Adam Berry/ Getty Images News/ Getty Images
By Drew Villano

Know what you want. Don’t walk into a tattoo shop for a consultation and tell the artist you want, like, a starfish, but are also interested in mermaids, but also, like, think seahorses are really cool and I dunno…what do you think…it’s so hard to decide??? They don’t know what you want. Only you know what you want. Doing this will most likely end up with you bearing a tattoo you didn’t really want, done at the hands of someone who is not a mind reader. Have an idea in mind, even if it’s vague as hell, but just pick one thing — like “a ghost jerking off” or “an owl with four dicks and a monocle.” While asking for insight is okay, don’t rattle off a list of ideas and expect the artist to pick one for you.

tatts drew 628x680 Lets Get Weird: How to Get a Good Tattoo in NYC (or Anywhere)
Image courtesy of Drew Villano

Be open to suggestions. Trust your tattoo artist to give you input on your ideas. If he or she says that a bald eagle devouring a fairy won’t look good on your shoulder because the way your body contours in that particular area will distort the image, you should probably listen. If he or she tells you that orange and purple is not the greatest color combination for an entire chest piece, take heed. You are, obviously, ultimately free to do as you please, but good tattoo artists are experienced and talented enough to give you some useful guidance and it’s wise to take their advice into consideration.

Check out portfolios. How are you supposed to know if an artist is any good unless you look at their portfolio? Don’t base your decision on your high-ass friend who has a blurry tattoo of what could either be a pit bull or an apple pie who tells you how great his “free hook-up” is.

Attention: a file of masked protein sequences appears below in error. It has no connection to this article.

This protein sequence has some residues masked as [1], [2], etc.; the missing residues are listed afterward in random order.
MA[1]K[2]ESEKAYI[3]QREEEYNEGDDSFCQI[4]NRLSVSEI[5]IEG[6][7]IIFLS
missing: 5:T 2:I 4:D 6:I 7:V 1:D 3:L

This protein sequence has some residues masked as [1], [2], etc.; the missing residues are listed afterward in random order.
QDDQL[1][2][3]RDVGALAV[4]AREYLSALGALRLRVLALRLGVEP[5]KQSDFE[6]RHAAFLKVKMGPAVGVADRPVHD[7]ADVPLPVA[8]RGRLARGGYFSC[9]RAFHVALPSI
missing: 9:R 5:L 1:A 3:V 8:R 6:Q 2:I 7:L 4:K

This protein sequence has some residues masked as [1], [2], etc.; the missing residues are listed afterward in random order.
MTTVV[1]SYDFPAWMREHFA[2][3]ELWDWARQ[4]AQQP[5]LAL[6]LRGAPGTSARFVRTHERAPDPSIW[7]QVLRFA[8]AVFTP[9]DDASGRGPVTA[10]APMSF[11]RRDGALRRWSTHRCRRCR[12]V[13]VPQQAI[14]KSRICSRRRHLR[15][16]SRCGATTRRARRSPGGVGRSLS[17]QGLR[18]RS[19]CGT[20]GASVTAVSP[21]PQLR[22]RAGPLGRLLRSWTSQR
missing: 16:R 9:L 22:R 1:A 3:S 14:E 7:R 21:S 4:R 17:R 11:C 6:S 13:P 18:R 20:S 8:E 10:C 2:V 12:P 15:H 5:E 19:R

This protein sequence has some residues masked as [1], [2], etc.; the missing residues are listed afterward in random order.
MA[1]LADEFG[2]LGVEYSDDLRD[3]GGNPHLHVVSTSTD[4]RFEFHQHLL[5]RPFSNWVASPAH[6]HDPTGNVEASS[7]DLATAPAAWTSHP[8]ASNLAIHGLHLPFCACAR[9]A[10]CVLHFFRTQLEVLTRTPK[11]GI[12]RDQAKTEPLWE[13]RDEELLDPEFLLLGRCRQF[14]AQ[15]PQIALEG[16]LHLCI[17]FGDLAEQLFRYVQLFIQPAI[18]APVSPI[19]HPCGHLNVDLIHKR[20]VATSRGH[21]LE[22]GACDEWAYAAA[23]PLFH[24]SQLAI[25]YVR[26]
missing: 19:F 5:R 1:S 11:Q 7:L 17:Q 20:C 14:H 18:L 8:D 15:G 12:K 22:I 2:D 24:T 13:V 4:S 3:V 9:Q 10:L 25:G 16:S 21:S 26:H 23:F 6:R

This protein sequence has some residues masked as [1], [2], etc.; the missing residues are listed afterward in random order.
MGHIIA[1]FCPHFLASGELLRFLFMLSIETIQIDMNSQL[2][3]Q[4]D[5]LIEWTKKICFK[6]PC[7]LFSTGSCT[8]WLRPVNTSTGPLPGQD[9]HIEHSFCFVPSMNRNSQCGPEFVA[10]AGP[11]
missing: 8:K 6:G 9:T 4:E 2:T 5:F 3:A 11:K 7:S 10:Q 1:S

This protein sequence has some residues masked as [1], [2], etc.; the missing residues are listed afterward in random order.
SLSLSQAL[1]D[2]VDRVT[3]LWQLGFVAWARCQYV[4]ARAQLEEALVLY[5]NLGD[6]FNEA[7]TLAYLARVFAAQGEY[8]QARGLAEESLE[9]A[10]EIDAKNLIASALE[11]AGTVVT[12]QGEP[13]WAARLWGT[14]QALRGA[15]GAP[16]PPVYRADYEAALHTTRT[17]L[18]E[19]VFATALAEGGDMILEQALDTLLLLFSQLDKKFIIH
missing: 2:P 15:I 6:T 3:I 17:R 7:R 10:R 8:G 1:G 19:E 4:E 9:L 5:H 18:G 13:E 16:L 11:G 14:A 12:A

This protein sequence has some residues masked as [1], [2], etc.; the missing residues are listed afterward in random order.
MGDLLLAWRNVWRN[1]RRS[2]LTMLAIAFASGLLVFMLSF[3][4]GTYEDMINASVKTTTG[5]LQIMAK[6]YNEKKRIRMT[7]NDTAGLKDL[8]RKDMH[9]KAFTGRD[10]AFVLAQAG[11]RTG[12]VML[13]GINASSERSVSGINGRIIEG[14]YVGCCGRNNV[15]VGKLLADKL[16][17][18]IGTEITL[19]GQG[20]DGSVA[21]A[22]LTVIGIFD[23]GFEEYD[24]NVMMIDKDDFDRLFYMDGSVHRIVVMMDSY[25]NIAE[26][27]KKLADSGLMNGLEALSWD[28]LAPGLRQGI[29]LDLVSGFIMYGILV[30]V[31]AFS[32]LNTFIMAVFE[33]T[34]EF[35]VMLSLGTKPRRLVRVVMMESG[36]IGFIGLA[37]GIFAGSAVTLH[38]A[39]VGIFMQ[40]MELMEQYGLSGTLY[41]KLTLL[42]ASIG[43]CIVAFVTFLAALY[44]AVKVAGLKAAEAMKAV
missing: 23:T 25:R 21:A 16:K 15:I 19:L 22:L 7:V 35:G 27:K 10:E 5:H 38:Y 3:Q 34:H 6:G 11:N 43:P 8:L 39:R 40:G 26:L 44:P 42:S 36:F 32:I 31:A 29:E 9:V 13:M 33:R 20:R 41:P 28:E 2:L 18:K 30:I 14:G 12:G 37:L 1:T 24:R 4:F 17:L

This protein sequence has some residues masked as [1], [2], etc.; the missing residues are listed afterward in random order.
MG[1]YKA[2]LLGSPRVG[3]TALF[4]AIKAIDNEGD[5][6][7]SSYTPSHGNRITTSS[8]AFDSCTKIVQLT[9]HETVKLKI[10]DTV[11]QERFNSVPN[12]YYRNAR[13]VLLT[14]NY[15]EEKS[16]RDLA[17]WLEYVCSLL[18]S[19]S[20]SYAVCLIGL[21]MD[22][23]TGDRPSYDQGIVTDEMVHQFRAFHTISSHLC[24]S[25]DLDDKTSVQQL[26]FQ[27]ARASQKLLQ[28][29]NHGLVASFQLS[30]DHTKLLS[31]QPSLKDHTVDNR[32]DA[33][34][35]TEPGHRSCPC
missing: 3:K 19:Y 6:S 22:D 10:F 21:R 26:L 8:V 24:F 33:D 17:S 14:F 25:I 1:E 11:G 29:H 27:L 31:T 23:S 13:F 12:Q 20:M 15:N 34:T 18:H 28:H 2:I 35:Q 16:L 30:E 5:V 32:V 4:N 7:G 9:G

Choose someone good at what you want. If you want a hyper-realistic portrait of a monkey eating a woman’s face off, try to choose someone who does realistic portraits or is skilled at animal tattoos.

Expect to pay. No one is going to haggle with you unless you’re getting tattooed at a flea market. If you have a serious budget, find out your artist’s hourly rate before you get started to make sure you have enough or know what to save up for.

Mutual respect. While most tattoo artists are nice people, there exists the occasional snob who is quite simply no fun to work with. Don’t put up with an artist who is rude, a jerk, or a rude goddamn jerk. Some outside of the newish too-cool-for-school tattoo “culture” may be intimidated by the blasรฉ attitudes radiating off so many dickheads with full sleeves and knuckle tattoos, but remember that getting a tattoo should be a positive experience for everyone involved. And that those people have really low self esteem. A plethora of highly talented tattoo artists work in NYC, so pick someone who is kind, friendly and respectful.

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